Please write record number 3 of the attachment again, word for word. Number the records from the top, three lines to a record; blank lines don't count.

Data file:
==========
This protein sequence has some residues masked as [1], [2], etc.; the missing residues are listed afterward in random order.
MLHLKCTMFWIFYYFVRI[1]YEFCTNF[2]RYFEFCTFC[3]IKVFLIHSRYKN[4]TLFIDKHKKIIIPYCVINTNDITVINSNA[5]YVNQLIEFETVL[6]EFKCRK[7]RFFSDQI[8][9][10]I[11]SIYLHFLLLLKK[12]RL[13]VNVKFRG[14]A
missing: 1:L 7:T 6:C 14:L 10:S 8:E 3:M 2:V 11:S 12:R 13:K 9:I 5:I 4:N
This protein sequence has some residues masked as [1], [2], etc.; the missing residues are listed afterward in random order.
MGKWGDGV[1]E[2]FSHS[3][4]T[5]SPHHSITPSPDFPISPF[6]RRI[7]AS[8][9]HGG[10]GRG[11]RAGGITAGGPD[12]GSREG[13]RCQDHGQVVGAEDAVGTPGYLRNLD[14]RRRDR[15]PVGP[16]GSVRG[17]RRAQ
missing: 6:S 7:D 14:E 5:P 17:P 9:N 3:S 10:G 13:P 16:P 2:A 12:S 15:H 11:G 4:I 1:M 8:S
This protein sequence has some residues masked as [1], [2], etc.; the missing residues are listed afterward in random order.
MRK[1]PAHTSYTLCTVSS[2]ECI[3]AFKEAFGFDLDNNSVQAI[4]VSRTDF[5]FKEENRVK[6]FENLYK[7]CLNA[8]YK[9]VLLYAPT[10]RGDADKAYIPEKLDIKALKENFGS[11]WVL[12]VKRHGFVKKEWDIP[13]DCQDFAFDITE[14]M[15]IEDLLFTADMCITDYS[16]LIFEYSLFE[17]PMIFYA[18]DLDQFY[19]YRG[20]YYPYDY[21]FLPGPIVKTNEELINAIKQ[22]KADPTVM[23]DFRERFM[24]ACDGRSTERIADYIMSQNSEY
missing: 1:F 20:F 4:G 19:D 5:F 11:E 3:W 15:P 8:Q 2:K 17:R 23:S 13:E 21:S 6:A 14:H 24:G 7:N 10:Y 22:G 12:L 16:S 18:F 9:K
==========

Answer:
This protein sequence has some residues masked as [1], [2], etc.; the missing residues are listed afterward in random order.
MRK[1]PAHTSYTLCTVSS[2]ECI[3]AFKEAFGFDLDNNSVQAI[4]VSRTDF[5]FKEENRVK[6]FENLYK[7]CLNA[8]YK[9]VLLYAPT[10]RGDADKAYIPEKLDIKALKENFGS[11]WVL[12]VKRHGFVKKEWDIP[13]DCQDFAFDITE[14]M[15]IEDLLFTADMCITDYS[16]LIFEYSLFE[17]PMIFYA[18]DLDQFY[19]YRG[20]YYPYDY[21]FLPGPIVKTNEELINAIKQ[22]KADPTVM[23]DFRERFM[24]ACDGRSTERIADYIMSQNSEY
missing: 1:F 20:F 4:G 19:D 5:F 11:E 3:W 15:P 8:Q 2:K 17:R 23:S 13:E 21:S 6:A 14:H 24:G 7:N 10:Y 22:G 12:L 16:S 18:F 9:K